Iqiyi: Why it will fall flat, or how China’s myopia epidemic will create headwinds for this stock

Hello everyone, me again. You might know me for my writings on a variety of companies. Usually I go long on companies, but in light of the recent success of my bearish Lucid due diligence, I’ve decided to continue my bearish streak with this new bearish DD on Iqiyi. I do have a bullish, long, thesis on a financials company that I intend to write at some point, but that point in time is not today. This DD was initially much lengthier but I lost it all and had to start from scratch today.

Please note before you begin that I have something of a background in foreign policy and political science. It is what my undergraduate degree was on after all, but that doesn’t mean I am always right. As with everything, while you can somewhat guess as to the Chinese thought process, there is always an element of risk. Furthermore, the volatility around Chinese stocks is ever present. I may exit my position at any time, including before the announcement I believe will occur, occurs (If said announcement, which I think will happen, happens). As it stands, the majority of inflows have been from retail Chinese investors, and Chinese hedge funds.

Iqiyi has had an unwarranted rise in its share-price since yesterday morning from 8.31 to 10 dollars exactly or an almost 20% swing in the span of two days. The only real piece of news was the announcement of a new VR headset in its line of vr headsets, and a general small rebound in Chinese stocks over the last 2 days. I feel that this is a trap, and I will explain why below.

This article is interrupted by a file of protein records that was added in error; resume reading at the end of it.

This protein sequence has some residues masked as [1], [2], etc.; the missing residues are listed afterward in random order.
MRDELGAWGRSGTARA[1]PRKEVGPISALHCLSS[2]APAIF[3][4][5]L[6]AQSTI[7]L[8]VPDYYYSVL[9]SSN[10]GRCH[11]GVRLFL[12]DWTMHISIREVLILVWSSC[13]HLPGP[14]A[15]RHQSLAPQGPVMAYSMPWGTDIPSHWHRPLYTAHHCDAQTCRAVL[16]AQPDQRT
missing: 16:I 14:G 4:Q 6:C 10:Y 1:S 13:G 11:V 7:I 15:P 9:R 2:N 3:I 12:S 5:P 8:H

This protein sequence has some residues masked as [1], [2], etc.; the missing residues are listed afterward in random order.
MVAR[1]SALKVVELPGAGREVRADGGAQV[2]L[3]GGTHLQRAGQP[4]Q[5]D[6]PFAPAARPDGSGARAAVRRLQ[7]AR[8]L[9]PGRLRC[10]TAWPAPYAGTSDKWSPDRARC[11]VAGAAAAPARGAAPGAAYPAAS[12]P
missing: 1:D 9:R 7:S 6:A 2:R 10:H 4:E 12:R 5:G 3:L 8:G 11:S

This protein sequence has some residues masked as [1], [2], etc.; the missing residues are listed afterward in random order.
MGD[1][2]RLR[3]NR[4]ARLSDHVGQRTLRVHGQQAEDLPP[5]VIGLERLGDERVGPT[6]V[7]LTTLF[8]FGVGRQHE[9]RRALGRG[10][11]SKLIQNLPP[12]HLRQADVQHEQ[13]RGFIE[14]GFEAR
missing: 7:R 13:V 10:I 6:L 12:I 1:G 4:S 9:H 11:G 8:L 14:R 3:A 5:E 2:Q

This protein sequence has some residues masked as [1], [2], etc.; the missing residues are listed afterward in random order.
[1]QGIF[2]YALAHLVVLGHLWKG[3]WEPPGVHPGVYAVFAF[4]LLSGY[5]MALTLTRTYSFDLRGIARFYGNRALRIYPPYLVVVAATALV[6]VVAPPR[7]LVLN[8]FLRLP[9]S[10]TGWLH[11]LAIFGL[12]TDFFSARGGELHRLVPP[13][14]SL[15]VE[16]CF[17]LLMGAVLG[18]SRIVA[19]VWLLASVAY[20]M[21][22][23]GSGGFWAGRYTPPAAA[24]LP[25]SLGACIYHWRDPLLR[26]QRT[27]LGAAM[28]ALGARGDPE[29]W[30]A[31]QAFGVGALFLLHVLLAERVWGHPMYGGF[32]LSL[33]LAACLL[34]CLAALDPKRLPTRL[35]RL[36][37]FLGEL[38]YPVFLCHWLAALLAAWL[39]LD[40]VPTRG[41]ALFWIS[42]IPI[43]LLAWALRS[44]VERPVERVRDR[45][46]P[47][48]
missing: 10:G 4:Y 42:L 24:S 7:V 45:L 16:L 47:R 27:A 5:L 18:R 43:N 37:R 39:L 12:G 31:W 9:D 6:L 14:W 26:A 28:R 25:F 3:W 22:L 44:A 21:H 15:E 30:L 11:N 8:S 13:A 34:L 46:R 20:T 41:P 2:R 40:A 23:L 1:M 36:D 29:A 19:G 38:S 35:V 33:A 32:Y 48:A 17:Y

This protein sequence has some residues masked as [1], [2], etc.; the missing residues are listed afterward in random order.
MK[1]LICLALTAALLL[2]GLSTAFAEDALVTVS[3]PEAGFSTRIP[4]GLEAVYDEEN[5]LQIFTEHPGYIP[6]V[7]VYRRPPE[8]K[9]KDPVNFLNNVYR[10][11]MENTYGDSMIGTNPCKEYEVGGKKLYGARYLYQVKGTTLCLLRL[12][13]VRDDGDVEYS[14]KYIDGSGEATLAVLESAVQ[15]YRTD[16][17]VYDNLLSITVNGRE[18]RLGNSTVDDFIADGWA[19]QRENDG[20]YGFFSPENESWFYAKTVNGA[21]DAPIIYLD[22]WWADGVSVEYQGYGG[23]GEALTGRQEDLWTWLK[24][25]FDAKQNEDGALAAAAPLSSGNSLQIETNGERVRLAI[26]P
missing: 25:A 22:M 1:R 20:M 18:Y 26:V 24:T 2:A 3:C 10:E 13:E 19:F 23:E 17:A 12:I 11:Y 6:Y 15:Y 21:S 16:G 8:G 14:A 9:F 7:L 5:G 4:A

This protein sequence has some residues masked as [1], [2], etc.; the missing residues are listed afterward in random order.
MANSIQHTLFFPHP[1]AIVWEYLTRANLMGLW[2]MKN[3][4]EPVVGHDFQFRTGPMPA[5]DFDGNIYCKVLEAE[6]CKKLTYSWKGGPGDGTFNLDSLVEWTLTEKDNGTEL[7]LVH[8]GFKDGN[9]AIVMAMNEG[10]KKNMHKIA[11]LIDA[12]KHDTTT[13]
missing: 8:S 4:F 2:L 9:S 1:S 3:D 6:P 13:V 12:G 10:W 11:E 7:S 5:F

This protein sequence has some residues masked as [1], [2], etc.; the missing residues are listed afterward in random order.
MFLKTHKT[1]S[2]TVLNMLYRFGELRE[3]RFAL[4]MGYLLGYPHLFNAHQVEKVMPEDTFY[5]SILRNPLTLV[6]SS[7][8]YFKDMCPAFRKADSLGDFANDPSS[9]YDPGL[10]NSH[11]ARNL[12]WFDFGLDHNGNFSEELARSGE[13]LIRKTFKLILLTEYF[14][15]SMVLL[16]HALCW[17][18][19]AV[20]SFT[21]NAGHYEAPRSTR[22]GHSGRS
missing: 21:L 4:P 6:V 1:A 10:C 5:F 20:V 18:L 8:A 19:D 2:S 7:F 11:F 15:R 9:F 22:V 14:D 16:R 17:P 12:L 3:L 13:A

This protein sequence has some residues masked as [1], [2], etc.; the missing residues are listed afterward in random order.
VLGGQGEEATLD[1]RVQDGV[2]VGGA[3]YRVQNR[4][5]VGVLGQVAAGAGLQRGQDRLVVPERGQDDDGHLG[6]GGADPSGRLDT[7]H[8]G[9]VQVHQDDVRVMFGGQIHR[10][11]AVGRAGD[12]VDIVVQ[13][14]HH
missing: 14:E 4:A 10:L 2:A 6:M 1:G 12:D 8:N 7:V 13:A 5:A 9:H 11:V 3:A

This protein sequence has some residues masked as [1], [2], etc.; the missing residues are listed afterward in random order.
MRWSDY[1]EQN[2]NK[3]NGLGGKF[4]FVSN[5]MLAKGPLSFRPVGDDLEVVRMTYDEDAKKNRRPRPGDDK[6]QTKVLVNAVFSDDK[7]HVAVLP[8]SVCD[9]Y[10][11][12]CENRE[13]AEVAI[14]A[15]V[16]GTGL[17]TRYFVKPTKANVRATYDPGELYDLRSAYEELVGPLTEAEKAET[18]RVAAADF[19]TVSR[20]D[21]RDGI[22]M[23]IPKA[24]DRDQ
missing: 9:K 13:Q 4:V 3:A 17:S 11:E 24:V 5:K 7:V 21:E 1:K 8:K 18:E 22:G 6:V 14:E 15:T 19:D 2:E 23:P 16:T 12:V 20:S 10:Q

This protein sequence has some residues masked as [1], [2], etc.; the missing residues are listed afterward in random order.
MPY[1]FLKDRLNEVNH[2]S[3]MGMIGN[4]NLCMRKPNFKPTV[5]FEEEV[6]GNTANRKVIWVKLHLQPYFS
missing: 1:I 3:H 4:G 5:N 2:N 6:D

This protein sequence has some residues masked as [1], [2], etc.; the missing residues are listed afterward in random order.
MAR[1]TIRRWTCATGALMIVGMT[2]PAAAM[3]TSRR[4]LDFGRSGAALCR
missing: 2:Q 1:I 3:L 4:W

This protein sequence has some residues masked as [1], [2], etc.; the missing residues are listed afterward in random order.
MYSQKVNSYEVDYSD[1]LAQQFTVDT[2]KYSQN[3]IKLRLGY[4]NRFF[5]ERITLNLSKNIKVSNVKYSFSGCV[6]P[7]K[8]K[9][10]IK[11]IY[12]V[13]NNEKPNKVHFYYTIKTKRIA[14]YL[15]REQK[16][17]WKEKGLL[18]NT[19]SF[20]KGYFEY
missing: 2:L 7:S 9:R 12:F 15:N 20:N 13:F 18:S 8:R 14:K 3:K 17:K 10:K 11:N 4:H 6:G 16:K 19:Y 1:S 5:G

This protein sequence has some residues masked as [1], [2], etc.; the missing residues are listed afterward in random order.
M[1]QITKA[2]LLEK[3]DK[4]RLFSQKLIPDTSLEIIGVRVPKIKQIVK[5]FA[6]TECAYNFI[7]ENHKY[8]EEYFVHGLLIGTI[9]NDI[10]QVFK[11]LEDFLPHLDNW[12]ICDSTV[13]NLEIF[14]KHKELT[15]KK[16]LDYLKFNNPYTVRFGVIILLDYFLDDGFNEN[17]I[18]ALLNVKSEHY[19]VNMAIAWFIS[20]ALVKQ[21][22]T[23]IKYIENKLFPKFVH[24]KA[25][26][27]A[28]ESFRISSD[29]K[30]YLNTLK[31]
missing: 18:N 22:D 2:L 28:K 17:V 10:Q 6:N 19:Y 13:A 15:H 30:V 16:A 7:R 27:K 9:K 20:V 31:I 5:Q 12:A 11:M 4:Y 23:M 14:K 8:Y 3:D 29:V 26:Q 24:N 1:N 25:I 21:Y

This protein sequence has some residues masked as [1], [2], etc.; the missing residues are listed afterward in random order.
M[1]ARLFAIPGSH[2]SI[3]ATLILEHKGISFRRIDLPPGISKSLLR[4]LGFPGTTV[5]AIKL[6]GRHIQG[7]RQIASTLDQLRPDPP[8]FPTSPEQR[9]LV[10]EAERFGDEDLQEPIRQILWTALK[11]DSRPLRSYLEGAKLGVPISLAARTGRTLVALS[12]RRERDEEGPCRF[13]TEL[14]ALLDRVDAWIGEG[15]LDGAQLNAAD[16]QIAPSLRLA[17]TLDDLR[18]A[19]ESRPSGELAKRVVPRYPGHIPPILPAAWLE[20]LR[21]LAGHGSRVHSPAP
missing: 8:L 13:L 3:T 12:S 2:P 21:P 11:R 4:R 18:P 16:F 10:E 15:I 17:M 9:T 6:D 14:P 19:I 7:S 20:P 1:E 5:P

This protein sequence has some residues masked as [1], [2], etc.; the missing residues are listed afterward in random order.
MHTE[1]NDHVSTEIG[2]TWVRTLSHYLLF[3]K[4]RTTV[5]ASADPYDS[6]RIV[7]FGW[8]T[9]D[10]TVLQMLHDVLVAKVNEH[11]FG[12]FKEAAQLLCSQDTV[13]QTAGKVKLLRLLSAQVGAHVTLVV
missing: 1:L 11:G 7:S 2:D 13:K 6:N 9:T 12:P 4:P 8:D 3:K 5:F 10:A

But before I do so, I should state what Iqiyi is. Iqiyi is regarded as a “Netflix” of China, and also makes VR headsets for gaming and entertainment purposes.


**Part 1: The Fundamental Bear Thesis For Iqiyi**

1. Iqiyi is, in a word, a negative cash flow machine queen. What do I mean? Well, she loses money hand over fist. In 2020 she lost 1.09B dollars, and in Q2 of 2021 she lost $216.4 million dollars, leaving her with 1.9B in cash, cash equivalents, restricted cash and short-term investments. Her total shareholder equity was 1.02B. She has not once made money in her 11 year existence, and in the words of her CEO to Reuters it will take five years from now for her to MAYBE turn a profit.
2. Iqiyi is not actually the largest video streamer. That title belongs to Tencent, and then Youku which is the Chinese equivalent of Youtube and Netflix combined. All three of them are losing money, which indicates to me that they are in fierce competition with each other for subscribers and are willing to undercut each other. Each operates a freemium service.